Saturday, November 7, 2009

Hunting The Wiley Wild Bowling Pin

Shot a bowling pin match today. Finished about halfway down, which sounds unexciting until you remember that not that long ago I was finishing dead last. Folks, try not to injure your head, recovery takes forever.

Pin matches are a contrast between the auto loaders and the revolvers. With an auto, speed is king. 5 rounds to knock over 5 pins, then 10 rounds or more to get them off the table. With a revolver, you bring the biggest one you've got, preferably with the number 4 in the size, or the word "magnum" in the name. Both, if you can manage.

Take your time, remembering that there's only 5 pins, and you have a spare bullet if you need it. No matter how hard you try, you can't miss fast enough to win.

I had two 5-round tables today, that's 5 rounds, and 5 pins on the ground. Yay me!


Anonymous said...

Never killed a bowling pin, but I understand the concept, good shooting.

Unknown said...

230 gr. wadcutter in a .38 spl case is good medicine too. 900 fps motivates pins properly and some revolvers have 7 or 8 round cylinders just in case. :-)

Billll said...

230 gr @ 900 fps would make a .38 spl equal to a .45ACP. I find no load data for that heavy a bullet, although I have a friend with a mold for a 200 gr he uses in his .357 mag.

Unknown said...

R&R Bullet
233 Goffena Rd
Chadron NE 69337

I like the 230 WC over 5.6 gr. of VV N 350. Gets 900 fps (207PF) .38 Spl brass seated to the crimp groove.

Some folks use Blue dot

Excerpt from an exchange I was having with the folks at VV while I was doing the load development: "Just got back from the range a few minutes ago. It started raining, else I'd still be there. Here are some preliminary results. Actually I may have enough data that I don't need to dig much further, but I probably will if time is not a problem.

I used my wife's new S&W 686 plus (7-shot), 6 inch barrel. It was sent to mag-na-port for dual traps (4 holes of braking) and installation of a patridge front sight with the McGivern gold bead. This required machining. When it returned I did an action tuning job. Then I loaded up some rounds and headed out.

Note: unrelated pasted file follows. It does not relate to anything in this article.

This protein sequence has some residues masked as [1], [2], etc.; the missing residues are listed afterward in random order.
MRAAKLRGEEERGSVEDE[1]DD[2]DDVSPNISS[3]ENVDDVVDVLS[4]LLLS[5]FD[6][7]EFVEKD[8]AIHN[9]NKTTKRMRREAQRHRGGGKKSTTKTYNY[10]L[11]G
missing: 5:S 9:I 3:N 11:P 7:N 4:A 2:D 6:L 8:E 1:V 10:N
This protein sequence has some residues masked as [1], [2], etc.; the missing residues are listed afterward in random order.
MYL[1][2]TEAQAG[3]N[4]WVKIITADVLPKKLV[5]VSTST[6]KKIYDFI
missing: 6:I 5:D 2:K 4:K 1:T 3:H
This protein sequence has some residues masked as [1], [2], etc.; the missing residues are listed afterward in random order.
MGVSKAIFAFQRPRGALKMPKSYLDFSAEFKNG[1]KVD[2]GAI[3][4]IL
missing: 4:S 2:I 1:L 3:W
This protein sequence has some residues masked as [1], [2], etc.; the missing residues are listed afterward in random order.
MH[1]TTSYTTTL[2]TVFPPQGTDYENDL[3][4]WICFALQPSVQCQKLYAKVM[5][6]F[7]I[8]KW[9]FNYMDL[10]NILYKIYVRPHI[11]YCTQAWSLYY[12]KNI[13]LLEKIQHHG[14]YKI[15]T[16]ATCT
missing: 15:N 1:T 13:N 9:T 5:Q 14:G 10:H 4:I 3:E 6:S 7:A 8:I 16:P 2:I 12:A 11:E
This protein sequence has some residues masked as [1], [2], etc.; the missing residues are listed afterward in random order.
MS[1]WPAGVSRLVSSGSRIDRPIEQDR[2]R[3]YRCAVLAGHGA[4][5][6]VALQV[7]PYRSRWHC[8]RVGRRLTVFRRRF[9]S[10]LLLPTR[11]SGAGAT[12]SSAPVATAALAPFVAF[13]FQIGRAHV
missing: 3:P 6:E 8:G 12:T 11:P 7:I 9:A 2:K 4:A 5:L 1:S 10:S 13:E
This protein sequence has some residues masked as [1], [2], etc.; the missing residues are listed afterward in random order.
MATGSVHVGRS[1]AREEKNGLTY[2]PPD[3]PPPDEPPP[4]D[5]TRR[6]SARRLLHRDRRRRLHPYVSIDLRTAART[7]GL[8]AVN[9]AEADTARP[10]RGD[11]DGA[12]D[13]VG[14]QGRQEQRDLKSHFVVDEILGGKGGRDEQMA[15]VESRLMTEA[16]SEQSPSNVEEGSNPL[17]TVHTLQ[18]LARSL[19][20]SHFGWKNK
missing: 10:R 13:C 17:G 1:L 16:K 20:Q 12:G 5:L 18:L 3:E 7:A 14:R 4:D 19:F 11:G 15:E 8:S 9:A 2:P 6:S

I used Federal (no. 100) Small Pistol Primers in every instance.

Winchester .38 Spl Brass

R&R 230 grain Lead Wadcutter seated to the crimp groove. COL 1.458 inches Bullet is about .8925"

4.2 grains V V N350, Moly-Kote on bullets, V average = 719fps Sd= 10 fps

4.2 grains V V N350, regular lube on bullets, V average = 726 fps Sd= 8 fps

5.3 grains V V N350, regular lube on bullets, V average = 853.8 fps Sd= 10 fps

6.4 grains Blue Dot, regular lube on bullets, V average = 8 74 fps Sd= 8 fps (this was reference)

Accuracy is superb. I had loaded some with 5.0 gr. of VV N350 but left them behind in my race to beat the rain. So have no data. I wanted to check linearity of velocity versus charge weight response. I find this is useful in avoiding high pressure situations.

I plan to load 5.4 or 5.5 grains for competition as a power factor of l95 is considered minimum for bowling pin shooting and we need to allow for some tolerance in the reloading equipment.

I'll let you know how it works if you are interested. This pinbuster bullet has really made the .357 Mag a viable competitor in this game.



Billll said...

A useful bit of information. I know several folks who will be interested in this.